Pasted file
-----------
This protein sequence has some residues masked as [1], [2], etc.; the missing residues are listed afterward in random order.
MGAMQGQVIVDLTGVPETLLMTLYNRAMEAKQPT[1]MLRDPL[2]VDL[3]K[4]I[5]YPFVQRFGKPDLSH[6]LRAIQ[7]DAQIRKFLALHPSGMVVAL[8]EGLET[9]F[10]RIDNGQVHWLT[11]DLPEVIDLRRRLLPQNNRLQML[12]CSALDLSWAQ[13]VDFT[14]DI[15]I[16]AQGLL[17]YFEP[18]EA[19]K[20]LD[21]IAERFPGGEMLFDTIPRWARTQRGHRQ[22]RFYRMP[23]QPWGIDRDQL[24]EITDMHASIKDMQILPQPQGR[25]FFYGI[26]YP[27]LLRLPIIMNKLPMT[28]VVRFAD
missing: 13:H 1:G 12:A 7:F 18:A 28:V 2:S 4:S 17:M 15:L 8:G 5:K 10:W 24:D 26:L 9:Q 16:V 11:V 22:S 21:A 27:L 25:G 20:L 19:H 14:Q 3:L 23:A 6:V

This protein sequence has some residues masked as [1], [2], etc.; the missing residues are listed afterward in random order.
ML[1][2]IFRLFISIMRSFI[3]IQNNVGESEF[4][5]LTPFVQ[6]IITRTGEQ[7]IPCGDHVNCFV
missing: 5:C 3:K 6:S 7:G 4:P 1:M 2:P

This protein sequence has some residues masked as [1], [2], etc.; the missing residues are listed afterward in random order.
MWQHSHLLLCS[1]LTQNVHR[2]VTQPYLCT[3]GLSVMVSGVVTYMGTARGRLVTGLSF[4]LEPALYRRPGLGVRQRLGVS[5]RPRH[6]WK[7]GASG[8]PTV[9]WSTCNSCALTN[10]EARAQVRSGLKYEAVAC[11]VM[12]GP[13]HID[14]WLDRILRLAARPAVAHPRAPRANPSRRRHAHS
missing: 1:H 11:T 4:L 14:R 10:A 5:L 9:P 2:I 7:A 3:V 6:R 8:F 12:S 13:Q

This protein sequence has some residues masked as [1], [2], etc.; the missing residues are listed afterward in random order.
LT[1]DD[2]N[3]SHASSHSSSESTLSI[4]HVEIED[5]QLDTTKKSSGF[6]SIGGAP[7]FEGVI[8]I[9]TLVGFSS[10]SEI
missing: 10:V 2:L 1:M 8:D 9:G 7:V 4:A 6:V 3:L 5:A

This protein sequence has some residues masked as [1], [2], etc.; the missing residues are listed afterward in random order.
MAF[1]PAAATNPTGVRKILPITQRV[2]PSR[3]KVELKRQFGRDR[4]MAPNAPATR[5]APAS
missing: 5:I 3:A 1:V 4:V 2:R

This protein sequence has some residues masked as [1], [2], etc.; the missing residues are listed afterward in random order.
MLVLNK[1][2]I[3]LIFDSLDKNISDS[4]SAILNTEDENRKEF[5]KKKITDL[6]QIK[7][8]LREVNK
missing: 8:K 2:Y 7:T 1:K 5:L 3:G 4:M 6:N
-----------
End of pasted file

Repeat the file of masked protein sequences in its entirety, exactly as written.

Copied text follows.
This protein sequence has some residues masked as [1], [2], etc.; the missing residues are listed afterward in random order.
MGAMQGQVIVDLTGVPETLLMTLYNRAMEAKQPT[1]MLRDPL[2]VDL[3]K[4]I[5]YPFVQRFGKPDLSH[6]LRAIQ[7]DAQIRKFLALHPSGMVVAL[8]EGLET[9]F[10]RIDNGQVHWLT[11]DLPEVIDLRRRLLPQNNRLQML[12]CSALDLSWAQ[13]VDFT[14]DI[15]I[16]AQGLL[17]YFEP[18]EA[19]K[20]LD[21]IAERFPGGEMLFDTIPRWARTQRGHRQ[22]RFYRMP[23]QPWGIDRDQL[24]EITDMHASIKDMQILPQPQGR[25]FFYGI[26]YP[27]LLRLPIIMNKLPMT[28]VVRFAD
missing: 13:H 1:G 12:A 7:F 18:A 28:V 2:S 4:S 17:M 15:L 8:G 5:K 10:W 24:D 26:L 9:Q 16:V 11:V 22:S 21:A 27:L 25:G 20:L 19:H 14:Q 3:L 23:A 6:V

This protein sequence has some residues masked as [1], [2], etc.; the missing residues are listed afterward in random order.
ML[1][2]IFRLFISIMRSFI[3]IQNNVGESEF[4][5]LTPFVQ[6]IITRTGEQ[7]IPCGDHVNCFV
missing: 5:C 3:K 6:S 7:G 4:P 1:M 2:P

This protein sequence has some residues masked as [1], [2], etc.; the missing residues are listed afterward in random order.
MWQHSHLLLCS[1]LTQNVHR[2]VTQPYLCT[3]GLSVMVSGVVTYMGTARGRLVTGLSF[4]LEPALYRRPGLGVRQRLGVS[5]RPRH[6]WK[7]GASG[8]PTV[9]WSTCNSCALTN[10]EARAQVRSGLKYEAVAC[11]VM[12]GP[13]HID[14]WLDRILRLAARPAVAHPRAPRANPSRRRHAHS
missing: 1:H 11:T 4:L 14:R 10:A 5:L 9:P 2:I 7:A 3:V 6:R 8:F 12:S 13:Q

This protein sequence has some residues masked as [1], [2], etc.; the missing residues are listed afterward in random order.
LT[1]DD[2]N[3]SHASSHSSSESTLSI[4]HVEIED[5]QLDTTKKSSGF[6]SIGGAP[7]FEGVI[8]I[9]TLVGFSS[10]SEI
missing: 10:V 2:L 1:M 8:D 9:G 7:V 4:A 6:V 3:L 5:A

This protein sequence has some residues masked as [1], [2], etc.; the missing residues are listed afterward in random order.
MAF[1]PAAATNPTGVRKILPITQRV[2]PSR[3]KVELKRQFGRDR[4]MAPNAPATR[5]APAS
missing: 5:I 3:A 1:V 4:V 2:R

This protein sequence has some residues masked as [1], [2], etc.; the missing residues are listed afterward in random order.
MLVLNK[1][2]I[3]LIFDSLDKNISDS[4]SAILNTEDENRKEF[5]KKKITDL[6]QIK[7][8]LREVNK
missing: 8:K 2:Y 7:T 1:K 5:L 3:G 4:M 6:N